Morgan Stanley’s earnings report just the latest indication all is not perfect with too big to fail.
An all too familiar story line has big banks on both sides of the border covering over their weaknesses with strong numbers in wealth management. Morgan Stanley’s Q4 report
highlights this conundrum.
Morgan Stanley’s top line was $7.5 billion in Q4, $8.0 billion if you add back $468 million in pre-tax charges for the initial implementation of funding valuation adjustments. That’s a $200 million decline from the same quarter in 2013. At the same time its income from continuing operations jumped $567 million or 169% year-over-year to $903 million.
What’s so bad about that you ask? Well, nothing really.
Except, if you consider that Morgan Stanley’s wealth management division generated $1.8 billion in income from continuing operations in Q4, almost double its overall operating profit, the rest of its businesses were operating at a loss.
Furthermore, if you exclude the $1.4 billion discrete income tax benefit ($2.2 billion for the entire 2014) it received related to the Morgan Stanley Smith Barney Holdings LLC (MSSBH) restructuring, the division’s actual operating profit was a far more modest $736 million.
Now, before any financial analysts take offence with these observations, it’s important to note that bank statements are definitely fluid by nature and what happens today doesn’t necessarily translate to tomorrow.
Discrete events – restructuring turned MSSBH from a partnership to a corporation altering the applicable tax rate which in turn led to the release of a deferred tax liability – are generally accounted for as they happen. The benefit is derived when the deferred tax liability is higher than the resulting income tax based on the change in its tax status.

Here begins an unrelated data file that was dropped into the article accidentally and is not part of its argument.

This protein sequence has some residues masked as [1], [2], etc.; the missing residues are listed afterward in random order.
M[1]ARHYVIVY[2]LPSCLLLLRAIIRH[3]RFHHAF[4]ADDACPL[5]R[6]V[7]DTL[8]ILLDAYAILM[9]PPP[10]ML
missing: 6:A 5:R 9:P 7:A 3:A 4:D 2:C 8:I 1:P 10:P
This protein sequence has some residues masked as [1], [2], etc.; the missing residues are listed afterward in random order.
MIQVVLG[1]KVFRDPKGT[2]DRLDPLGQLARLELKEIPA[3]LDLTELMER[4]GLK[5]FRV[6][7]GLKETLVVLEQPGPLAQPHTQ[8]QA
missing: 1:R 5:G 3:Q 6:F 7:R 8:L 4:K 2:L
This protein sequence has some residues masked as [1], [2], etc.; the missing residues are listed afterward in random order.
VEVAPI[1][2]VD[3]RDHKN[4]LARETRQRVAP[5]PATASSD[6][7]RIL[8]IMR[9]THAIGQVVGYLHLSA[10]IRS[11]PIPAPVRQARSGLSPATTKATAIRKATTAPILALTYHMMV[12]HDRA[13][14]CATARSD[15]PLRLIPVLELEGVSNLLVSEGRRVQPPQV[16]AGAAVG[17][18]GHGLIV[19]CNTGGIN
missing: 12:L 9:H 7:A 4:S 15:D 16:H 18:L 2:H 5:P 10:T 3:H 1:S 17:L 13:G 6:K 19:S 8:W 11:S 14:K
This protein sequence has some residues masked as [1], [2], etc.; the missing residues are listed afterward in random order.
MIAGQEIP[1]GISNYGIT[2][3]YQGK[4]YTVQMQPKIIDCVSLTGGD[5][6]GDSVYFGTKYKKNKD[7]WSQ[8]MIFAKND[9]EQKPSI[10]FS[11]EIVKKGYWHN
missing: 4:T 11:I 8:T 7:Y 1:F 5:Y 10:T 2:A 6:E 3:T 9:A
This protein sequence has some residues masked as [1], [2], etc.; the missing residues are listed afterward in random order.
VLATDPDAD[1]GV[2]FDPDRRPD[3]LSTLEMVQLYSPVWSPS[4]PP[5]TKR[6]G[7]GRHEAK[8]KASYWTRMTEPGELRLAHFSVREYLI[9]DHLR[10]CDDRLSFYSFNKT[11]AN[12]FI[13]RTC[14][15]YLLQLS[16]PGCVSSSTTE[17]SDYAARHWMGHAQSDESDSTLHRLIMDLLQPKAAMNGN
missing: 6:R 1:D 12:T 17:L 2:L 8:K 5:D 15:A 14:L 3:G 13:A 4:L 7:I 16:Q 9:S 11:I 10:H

Without wading any further into the murky tax waters we can wrap this up by pointing out that Morgan Stanley’s wealth management division (excluding tax benefit) saw operating profits increase by a very modest 2.9% in the fourth quarter but a very robust 15% for all of 2014. Take wealth management out of the equation and Morgan Stanley’s year becomes far less interesting.
Perhaps that’s why it released its strategic update
yesterday outlining how its turnaround is coming along. By the fourth quarter of fiscal 2015 it expects its wealth management division to have pre-tax margins between 22-25%, up from 20% in 2014.
That’s great news if you work in its wealth management division but like many of the big banks in Canada, it’s the rest of the business that’s worrisome.
Too big to fail’s definitely got issues.